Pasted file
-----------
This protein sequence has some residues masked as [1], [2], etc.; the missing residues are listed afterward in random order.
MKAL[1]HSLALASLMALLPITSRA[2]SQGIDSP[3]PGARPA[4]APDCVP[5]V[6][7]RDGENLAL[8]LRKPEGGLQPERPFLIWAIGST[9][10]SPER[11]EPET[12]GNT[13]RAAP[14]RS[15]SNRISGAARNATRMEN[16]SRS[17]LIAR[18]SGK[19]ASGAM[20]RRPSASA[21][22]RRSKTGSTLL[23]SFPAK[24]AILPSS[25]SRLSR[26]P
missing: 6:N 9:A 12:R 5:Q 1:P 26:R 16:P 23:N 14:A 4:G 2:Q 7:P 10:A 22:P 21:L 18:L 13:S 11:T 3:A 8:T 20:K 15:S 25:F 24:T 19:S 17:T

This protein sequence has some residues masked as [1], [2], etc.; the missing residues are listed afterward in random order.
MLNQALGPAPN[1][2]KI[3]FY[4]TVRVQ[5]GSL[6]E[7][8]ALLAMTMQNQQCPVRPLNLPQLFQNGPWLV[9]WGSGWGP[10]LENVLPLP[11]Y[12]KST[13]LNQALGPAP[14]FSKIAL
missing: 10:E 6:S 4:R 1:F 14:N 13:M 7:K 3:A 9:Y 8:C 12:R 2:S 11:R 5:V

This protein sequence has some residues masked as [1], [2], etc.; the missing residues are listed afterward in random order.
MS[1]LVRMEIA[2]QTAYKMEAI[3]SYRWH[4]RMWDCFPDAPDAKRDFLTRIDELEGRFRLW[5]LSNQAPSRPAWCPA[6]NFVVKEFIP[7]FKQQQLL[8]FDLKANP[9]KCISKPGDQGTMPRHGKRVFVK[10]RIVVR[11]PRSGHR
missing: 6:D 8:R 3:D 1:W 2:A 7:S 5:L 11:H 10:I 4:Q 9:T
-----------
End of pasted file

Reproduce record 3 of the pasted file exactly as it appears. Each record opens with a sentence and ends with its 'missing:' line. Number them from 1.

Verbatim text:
This protein sequence has some residues masked as [1], [2], etc.; the missing residues are listed afterward in random order.
MS[1]LVRMEIA[2]QTAYKMEAI[3]SYRWH[4]RMWDCFPDAPDAKRDFLTRIDELEGRFRLW[5]LSNQAPSRPAWCPA[6]NFVVKEFIP[7]FKQQQLL[8]FDLKANP[9]KCISKPGDQGTMPRHGKRVFVK[10]RIVVR[11]PRSGHR
missing: 6:D 8:R 3:D 1:W 2:A 7:S 5:L 11:H 10:I 4:Q 9:T